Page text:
Thursday, May 01, 2003
Moms raise kids, improve the world By Mandy Burrell
Photo by Frank Pinc
Muriel Quinn, left, and Margaret Carsello own Pueblo Esperanza, a business that offers customers access to fair trade arts and crafts from across the world.
When two intelligent women put their heads together with plans to own their own business, there isn’t much that can stop them. Right?
If the women are mothers, they’re likely to face the typical problems confronting all working families who have too much to do in too little time and precious few reliable baby sitters. If they are trying to start a worldwide e-business with a focus on fair economic practice, there might be a few more snags along the way—language barriers, civil strife, overstock, understock, establishing trust with Peruvian villagers and, of course, unpredictable worldwide shipping.
Moms Margaret Carsello and Muriel Quinn have had to contend with all of the above since launching their business, Pueblo Esperanza, in 1999. Yet the women say that, despite the hassles and headaches, they’ve never looked back. Their tenacity is due in no small part to the fact the business has always been based on one mission: to promote economic development across the globe through the sale of fair trade arts and crafts that they purchase directly from the artists who created them. It’s even in the name, Pueblo Esperanza, which means “people of hope.”
“Fair trade is life-changing to the artisans and to consumers,” says Quinn, who lives in Oak Park with her husband Robert Pasin and their children, Helen, 7, and Henry, 3. “Fair trade doesn’t always cost more, but when it does, you realize that what you’re paying for is a living wage for someone else.
“We buy, for the most part, from the artists,” she says. “We make sure they get their money up front, and if we don’t sell the product, we’re stuck with it.”
Directly helping artists support themselves and their families is only one part of what Quinn and Carsello mean when they say their products are “fair trade.” By visiting the villages where the artists live and work, or by buying products through cooperatives regulated by the Fair Trade Federation—an association of fair trade wholesalers, retailers and producers whose committment to fair trade is tested by a detailed interview process and regular peer review—the women are sure everything they sell is produced in safe environments and without exploiting workers or the environment.
Little plans, big China Carsello and Quinn met through their husbands who were business associates. After striking up a friendship, the couples, both avid travelers, decided to travel together to China in May of 1999.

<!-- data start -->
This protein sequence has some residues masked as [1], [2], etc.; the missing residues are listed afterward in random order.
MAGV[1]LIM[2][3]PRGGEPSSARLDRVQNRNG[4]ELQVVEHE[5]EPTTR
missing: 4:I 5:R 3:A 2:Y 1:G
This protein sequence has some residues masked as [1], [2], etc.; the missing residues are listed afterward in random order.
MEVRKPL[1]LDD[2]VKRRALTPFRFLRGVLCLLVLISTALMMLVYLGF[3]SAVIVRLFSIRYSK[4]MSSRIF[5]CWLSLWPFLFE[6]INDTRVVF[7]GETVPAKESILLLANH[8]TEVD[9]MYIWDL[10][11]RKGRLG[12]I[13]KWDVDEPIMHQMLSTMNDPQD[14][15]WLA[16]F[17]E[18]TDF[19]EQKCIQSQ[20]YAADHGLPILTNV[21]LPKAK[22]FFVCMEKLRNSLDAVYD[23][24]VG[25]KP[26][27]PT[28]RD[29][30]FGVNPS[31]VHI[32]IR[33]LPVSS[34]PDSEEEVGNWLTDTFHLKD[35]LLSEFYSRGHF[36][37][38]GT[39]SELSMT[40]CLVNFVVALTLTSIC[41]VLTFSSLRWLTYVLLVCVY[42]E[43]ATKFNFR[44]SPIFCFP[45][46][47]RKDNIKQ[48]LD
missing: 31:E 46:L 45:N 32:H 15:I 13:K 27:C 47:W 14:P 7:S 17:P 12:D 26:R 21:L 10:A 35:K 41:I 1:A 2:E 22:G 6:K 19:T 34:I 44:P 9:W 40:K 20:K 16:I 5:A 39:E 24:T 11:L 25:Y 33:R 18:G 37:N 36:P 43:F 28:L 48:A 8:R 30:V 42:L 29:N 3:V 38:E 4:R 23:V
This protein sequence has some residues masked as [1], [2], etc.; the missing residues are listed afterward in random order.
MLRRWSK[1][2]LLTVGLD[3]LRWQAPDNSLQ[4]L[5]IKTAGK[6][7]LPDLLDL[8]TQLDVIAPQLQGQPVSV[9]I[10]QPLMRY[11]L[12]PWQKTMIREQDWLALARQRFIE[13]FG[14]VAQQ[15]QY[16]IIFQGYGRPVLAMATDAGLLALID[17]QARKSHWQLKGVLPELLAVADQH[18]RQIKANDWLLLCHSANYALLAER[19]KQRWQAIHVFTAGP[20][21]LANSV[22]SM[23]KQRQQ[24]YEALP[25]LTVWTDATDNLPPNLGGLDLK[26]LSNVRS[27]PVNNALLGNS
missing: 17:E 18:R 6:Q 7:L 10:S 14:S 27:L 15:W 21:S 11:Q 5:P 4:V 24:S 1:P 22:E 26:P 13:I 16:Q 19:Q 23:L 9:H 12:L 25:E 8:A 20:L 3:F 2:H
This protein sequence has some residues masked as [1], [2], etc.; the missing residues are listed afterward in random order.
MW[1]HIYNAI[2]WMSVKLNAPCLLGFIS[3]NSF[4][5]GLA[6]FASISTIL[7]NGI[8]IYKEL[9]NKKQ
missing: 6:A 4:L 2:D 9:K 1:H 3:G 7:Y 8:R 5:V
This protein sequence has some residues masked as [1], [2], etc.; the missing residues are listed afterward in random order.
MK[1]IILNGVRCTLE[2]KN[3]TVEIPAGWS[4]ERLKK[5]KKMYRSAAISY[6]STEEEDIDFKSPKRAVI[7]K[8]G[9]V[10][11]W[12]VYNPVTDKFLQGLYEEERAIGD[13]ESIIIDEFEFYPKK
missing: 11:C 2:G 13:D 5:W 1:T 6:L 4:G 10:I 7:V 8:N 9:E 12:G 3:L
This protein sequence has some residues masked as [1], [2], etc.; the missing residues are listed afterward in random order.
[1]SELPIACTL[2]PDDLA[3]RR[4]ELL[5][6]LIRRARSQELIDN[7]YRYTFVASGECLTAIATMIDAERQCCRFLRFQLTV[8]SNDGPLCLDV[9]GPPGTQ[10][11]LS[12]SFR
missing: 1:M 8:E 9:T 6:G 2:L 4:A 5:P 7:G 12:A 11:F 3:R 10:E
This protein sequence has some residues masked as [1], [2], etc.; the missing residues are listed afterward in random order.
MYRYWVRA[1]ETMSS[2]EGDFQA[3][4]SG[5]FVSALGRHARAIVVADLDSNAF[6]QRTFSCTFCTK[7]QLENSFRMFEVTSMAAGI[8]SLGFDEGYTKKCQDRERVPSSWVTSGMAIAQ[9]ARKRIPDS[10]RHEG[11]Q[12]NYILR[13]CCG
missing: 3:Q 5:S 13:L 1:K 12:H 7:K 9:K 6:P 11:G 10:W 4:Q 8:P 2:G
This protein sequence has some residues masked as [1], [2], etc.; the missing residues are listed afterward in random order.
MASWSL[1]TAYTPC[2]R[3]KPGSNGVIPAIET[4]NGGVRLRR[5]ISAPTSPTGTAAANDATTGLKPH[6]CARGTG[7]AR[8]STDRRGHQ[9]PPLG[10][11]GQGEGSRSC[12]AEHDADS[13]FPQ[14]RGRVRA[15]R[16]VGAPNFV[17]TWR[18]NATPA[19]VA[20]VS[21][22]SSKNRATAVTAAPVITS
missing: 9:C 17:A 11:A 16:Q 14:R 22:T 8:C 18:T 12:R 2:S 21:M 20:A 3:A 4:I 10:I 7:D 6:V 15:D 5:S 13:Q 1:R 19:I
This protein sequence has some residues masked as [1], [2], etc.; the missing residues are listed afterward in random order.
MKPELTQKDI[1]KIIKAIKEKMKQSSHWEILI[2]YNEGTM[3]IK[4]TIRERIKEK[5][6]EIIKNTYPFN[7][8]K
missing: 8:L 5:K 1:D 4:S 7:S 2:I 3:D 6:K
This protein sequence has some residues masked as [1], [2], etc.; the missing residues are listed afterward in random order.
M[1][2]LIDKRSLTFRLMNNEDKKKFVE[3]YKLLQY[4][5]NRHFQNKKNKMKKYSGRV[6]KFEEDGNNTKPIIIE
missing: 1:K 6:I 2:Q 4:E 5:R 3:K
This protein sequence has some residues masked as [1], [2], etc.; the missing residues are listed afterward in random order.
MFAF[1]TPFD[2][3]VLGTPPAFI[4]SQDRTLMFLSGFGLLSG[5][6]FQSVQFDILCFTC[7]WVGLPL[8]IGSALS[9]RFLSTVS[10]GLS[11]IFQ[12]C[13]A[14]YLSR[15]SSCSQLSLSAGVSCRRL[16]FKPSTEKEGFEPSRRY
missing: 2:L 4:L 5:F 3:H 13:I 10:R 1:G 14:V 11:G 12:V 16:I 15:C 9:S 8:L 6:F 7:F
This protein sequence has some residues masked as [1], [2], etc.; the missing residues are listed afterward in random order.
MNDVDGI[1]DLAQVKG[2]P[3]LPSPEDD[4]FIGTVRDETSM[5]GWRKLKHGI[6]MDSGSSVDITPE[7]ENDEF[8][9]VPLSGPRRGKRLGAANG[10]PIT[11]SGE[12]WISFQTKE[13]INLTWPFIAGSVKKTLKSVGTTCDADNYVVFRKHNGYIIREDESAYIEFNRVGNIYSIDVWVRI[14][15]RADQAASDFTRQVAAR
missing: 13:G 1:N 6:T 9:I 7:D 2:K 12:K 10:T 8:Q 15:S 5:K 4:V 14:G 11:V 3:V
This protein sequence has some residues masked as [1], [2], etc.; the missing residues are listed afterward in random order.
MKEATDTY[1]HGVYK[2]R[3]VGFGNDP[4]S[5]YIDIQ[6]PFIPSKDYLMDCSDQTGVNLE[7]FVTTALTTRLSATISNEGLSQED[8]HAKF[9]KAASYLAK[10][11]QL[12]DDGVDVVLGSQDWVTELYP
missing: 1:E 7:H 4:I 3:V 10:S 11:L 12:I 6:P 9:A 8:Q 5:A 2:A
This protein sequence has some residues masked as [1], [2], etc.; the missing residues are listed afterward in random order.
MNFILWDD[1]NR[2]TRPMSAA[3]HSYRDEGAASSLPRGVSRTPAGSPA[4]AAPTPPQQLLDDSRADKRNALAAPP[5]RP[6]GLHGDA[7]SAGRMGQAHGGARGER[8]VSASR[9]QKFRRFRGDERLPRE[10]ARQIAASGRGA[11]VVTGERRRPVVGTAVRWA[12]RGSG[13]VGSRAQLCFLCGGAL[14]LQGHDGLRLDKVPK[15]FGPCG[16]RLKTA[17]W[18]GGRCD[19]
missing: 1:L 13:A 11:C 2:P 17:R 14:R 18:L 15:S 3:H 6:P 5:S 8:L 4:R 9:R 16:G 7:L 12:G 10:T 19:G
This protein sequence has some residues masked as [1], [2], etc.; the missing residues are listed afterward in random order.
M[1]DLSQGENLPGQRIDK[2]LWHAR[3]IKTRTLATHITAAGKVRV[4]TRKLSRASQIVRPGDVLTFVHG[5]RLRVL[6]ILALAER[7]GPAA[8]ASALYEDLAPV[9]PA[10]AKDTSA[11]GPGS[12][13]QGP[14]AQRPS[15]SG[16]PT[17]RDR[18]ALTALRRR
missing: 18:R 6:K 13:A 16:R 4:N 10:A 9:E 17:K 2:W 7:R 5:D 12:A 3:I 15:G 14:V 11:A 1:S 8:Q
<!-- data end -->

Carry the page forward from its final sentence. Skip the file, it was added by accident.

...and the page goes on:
Carsello and Quinn had talked before about doing something involving fair trade, but it was the China trip, says Carsello, that made things “crystal clear.” The pair recalls being a bit uncomfortable at times, partly because the language barrier was far greater than they’d encountered in other countries. It was also the 10th anniversary of the United States’ bombing of the Chinese embassy in Kosovo.
“I felt more foreign there than anywhere else we’ve been,” says Carsello. “We were really the only Americans.”
To make the experience easier, they hired a translator. It allowed them to experience the culture more fully than they would have if they had stuck to the English-friendly path. They saw things they never would have seen if they hadn’t been able to immerse themselves in the local culture.
“We were seeing artists who did not have Western outlets with products that Western consumers would be interested in,” says Quinn.
The idea clicked: They could be that outlet.
Thus was born a business that allows them to fulfill a social mission, earn money and still have a family life.
“We’re very small right now, and we did that purposely until we’re out of the toddler stage,” says Quinn. “We want to be able to do the fun stuff of parenting, too.”
In fact, despite the few weeks a year the women travel abroad on buying trips, having quality time with their kids led Quinn and Carsello to start their own business in the first place.
“I had my son while I was working on the policy staff at the Chicago Coalition for the Homeless,” says Quinn. “I knew I wanted to transition out because of time committments.” By the time Quinn launched Pueblo Esperanza with Carsello in 1999, she was pregnant with her second child. She was ready for a more parent-friendly work situation.
“You can’t work at home unless you have child care, anyhow,” says Quinn. “But this way it’s not running, running, running all day and then storming into the house that’s already got it’s own thing going on. I can choose the times I’m at work within my own schedule. It’s nice to have that liberty.”
The moms also say that Pueblo Esperanza is a teaching tool that helps their children see their politics in practice every day. As Pueblo Esperanza—and its children—grow, the women say their kids will have even more opportunities to experience the world firsthand.